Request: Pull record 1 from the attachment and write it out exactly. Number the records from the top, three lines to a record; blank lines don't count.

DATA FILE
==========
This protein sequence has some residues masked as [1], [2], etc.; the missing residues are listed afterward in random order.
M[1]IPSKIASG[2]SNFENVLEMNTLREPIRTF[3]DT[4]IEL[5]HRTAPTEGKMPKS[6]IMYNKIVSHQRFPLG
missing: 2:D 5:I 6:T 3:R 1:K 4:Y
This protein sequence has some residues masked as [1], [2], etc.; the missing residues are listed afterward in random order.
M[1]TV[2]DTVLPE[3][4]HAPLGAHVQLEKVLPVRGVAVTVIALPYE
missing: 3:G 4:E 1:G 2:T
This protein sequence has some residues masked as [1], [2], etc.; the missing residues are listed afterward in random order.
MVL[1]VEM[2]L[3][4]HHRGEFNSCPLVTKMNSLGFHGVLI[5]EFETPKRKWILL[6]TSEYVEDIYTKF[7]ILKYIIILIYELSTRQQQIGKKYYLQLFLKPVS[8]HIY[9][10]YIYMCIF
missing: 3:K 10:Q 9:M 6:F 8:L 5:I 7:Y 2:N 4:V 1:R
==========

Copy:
This protein sequence has some residues masked as [1], [2], etc.; the missing residues are listed afterward in random order.
M[1]IPSKIASG[2]SNFENVLEMNTLREPIRTF[3]DT[4]IEL[5]HRTAPTEGKMPKS[6]IMYNKIVSHQRFPLG
missing: 2:D 5:I 6:T 3:R 1:K 4:Y